Over the course of my mid-length and mostly unvaried life, I’ve occasionally been asked, “What the hell is wrong with you?” Until now, I didn’t have a response.
Today, while I was in my garden, staking tomato plants that should have been staked a month ago, the answer came to me: I can’t identify plants to save my life. That’s what’s wrong with me, and it’s been going on for a long time.
Because I can’t tell one plant from another, I only have tomatoes in my garden. Back in June, I planted cucumbers, beans, peppers, onions, lettuce, spinach, and God only knows what else. I even wrote what I planted on little plastic sticks and planted them alongside the plants. My dog, Rudy, decided the identifiers were toys, or food, so they were gone immediately. I didn’t worry too much, reasoning that once the plants bore fruit, I’d know what they were.
I didn’t count on the damage I would wreak with my weeding, however. Even though I covered my garden with black plastic before planting, weeds and morning glories managed to sneak in. Weeds I can handle, but morning glories are the bane of my gardening existence. While they’re pretty, they’re a major nuisance. They grow on long vines and twist themselves all around every plant they can reach. I tried to pull them up as soon as I saw them, but their leaves are identical to the leaves of young cucumber and bean plants. Therefore, I must have torn up all of the cucumber and bean plants along with the morning glories. I also ripped up the peppers, onions, lettuce, and spinach in my haste. Somehow, though, the morning glories survived and are on a mission to strangle the remaining tomato plants.
I should know a little about plants. After all, I took a botany class in my last quarter at The Ohio State University. I learned all about the identifying qualities of leaves and how they indicated what plant they belonged to. My crowning achievement in that class was being able to identify a plant by looking up its leaf serration and flower attributes in my botany book. That was my final, and my correct identification probably meant the difference between my graduating or having to repeat the class.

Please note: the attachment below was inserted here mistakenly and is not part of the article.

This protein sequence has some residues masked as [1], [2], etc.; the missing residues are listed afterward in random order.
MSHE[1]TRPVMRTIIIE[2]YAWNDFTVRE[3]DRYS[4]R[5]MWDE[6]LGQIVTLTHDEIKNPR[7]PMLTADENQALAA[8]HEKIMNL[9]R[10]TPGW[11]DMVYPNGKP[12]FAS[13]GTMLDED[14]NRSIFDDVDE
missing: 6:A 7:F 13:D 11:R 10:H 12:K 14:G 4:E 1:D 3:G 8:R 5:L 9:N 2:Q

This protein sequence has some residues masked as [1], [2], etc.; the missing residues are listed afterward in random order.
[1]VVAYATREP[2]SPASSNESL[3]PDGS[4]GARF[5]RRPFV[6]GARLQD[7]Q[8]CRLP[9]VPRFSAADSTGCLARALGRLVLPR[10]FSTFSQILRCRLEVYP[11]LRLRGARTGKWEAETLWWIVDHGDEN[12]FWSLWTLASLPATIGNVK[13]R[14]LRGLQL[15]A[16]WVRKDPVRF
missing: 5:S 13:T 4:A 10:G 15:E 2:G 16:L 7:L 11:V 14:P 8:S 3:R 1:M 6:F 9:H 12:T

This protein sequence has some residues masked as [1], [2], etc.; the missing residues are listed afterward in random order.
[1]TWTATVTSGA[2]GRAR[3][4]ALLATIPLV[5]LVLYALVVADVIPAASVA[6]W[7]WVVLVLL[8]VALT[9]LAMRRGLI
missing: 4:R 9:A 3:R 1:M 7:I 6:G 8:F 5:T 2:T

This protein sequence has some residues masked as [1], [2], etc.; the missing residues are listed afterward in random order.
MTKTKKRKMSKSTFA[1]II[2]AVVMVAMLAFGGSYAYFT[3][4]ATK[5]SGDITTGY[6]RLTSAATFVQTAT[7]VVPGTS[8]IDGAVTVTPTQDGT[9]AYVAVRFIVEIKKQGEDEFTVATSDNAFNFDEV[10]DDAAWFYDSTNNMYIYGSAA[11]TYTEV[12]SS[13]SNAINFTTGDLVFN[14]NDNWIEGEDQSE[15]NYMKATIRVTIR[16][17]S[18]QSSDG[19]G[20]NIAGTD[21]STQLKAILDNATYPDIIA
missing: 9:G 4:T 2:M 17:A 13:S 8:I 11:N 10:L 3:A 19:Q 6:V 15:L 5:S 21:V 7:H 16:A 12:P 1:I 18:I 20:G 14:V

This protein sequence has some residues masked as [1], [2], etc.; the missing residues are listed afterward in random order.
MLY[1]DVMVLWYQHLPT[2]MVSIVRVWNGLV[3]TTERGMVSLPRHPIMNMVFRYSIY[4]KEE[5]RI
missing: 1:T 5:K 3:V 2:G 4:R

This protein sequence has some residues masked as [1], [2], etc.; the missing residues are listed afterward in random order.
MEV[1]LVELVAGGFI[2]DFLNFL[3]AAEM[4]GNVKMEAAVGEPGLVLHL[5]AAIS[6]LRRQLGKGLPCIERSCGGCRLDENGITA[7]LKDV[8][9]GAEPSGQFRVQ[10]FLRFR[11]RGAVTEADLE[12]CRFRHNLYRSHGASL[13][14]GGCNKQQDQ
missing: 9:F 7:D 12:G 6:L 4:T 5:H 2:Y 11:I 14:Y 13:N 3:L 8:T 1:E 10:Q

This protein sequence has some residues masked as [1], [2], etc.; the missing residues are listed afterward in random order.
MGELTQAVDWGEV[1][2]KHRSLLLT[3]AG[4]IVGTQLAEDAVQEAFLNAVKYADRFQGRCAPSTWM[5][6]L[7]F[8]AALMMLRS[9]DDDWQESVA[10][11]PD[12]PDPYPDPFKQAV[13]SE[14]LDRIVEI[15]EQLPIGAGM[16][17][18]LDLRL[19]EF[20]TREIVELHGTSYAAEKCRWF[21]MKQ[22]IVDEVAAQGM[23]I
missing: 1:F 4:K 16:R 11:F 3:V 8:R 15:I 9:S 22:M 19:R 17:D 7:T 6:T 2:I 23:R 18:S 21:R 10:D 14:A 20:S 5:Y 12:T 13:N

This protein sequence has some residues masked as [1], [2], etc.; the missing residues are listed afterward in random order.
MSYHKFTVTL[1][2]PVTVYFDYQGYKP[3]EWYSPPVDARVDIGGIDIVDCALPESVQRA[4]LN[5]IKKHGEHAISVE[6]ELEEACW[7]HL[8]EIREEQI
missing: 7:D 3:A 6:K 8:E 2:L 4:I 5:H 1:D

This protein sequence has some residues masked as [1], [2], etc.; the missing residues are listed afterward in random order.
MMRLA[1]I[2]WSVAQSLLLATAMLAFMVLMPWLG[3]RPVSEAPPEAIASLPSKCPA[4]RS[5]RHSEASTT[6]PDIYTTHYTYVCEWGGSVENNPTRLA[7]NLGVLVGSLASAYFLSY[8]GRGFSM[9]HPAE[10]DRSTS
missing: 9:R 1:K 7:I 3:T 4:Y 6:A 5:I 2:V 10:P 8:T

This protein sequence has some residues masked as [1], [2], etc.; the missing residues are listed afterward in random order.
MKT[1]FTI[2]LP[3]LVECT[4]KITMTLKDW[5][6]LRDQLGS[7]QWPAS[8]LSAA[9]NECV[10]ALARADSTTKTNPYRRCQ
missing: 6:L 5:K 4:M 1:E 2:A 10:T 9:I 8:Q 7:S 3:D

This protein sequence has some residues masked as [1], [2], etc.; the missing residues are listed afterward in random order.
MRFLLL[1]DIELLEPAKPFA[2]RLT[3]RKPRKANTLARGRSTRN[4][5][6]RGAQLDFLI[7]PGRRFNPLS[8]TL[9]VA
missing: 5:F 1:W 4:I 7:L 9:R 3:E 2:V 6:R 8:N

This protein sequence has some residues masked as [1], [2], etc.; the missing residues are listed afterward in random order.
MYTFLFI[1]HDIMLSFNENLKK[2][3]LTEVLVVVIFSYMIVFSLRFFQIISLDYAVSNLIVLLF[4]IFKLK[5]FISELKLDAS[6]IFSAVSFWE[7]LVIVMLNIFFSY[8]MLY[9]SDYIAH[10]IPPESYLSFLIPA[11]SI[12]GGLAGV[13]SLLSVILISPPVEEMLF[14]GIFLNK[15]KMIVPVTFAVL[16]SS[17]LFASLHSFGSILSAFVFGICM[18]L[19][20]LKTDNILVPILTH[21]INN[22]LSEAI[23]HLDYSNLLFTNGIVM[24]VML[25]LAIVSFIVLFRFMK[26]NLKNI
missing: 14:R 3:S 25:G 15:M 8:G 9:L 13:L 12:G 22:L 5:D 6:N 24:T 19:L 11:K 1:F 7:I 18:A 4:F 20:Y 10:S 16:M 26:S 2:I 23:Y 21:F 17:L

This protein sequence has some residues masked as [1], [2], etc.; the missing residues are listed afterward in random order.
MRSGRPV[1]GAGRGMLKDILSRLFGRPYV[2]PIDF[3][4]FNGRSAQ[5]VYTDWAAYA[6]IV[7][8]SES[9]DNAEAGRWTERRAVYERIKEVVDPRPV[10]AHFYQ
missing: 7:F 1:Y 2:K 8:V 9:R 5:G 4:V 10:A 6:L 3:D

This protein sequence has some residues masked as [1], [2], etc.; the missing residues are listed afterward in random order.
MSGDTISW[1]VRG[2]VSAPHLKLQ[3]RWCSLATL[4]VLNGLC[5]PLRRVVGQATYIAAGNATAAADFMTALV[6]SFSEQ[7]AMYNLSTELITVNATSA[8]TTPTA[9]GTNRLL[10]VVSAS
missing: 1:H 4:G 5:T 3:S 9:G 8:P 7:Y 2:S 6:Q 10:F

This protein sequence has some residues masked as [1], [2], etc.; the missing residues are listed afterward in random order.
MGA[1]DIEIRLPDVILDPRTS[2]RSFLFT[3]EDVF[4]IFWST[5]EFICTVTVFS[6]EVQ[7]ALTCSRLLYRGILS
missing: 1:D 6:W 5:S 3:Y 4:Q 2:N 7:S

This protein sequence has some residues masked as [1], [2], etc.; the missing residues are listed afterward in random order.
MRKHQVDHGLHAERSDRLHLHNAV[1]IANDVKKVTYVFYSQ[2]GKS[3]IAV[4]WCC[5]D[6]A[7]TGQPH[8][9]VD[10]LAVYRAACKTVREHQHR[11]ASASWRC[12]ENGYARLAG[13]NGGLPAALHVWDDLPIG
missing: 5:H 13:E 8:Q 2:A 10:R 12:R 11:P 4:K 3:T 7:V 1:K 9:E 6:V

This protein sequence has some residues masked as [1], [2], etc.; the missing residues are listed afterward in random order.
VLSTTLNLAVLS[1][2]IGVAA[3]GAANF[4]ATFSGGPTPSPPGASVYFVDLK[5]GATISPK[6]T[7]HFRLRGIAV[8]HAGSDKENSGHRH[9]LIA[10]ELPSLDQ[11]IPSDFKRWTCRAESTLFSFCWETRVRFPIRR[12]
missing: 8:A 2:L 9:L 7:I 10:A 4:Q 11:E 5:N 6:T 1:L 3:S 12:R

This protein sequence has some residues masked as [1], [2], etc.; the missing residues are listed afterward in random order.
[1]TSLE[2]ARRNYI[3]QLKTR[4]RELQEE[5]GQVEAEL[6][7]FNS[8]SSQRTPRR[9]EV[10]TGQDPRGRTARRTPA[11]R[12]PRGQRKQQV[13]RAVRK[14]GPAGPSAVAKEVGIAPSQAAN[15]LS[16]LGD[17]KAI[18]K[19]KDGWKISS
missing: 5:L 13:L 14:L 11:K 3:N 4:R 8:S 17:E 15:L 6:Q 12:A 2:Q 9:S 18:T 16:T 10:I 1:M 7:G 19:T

The class met twice a week, in the summer quarter, from 8 a.m. to noon. During one break, I came back with several of my classmates and we were laughing about something or other. The teaching assistant, who was probably only a year or two older than I was, was not amused. He pulled me out into the hall and asked, “What the hell is wrong with you?” Unfortunately, stressful situations always make me laugh. I just looked at him while attempting to suppress my laughter. He turned a frightening purple color and said, “If you and your friends ever smoke on break again and come back in this state, you will all be automatically flunked.”
I was confused. This was, after all, a time when smoking was a college prerequisite. I just looked at him. “Why can’t we smoke on our break? There are ashtrays in the hallway.”
“You know that I’m not talking about cigarettes,” he yelled at me.
“What are you talking about?” I said between laughs.
“Pot,” he spit out.
“We weren’t smoking pot,” I said.
“Then why were you all giggling when you came back from break? And why do you stink of pot?” I didn’t answer him. I can’t recall, 28 years after the incident, why we were laughing, but chances were good that we were laughing at him.
“Get back in the class and tell your friends what I said,” he commanded. “This is your only warning. I would think that a graduating senior would not jeopardize her graduation by doing something so stupid.” I didn’t say anything else, for fear of making the situation worse, and returned to my seat.
After the class, far from the classroom, I told my classmates what had happened and they laughed uproariously. “What kind of botany teacher thinks tobacco smells like marijuana?” they asked.
Anyway, that was the end of my botany career. I thought I’d never need it again in real life, like algebra, but it turns out I did. Too bad I was smoking weed at the time, instead of paying attention.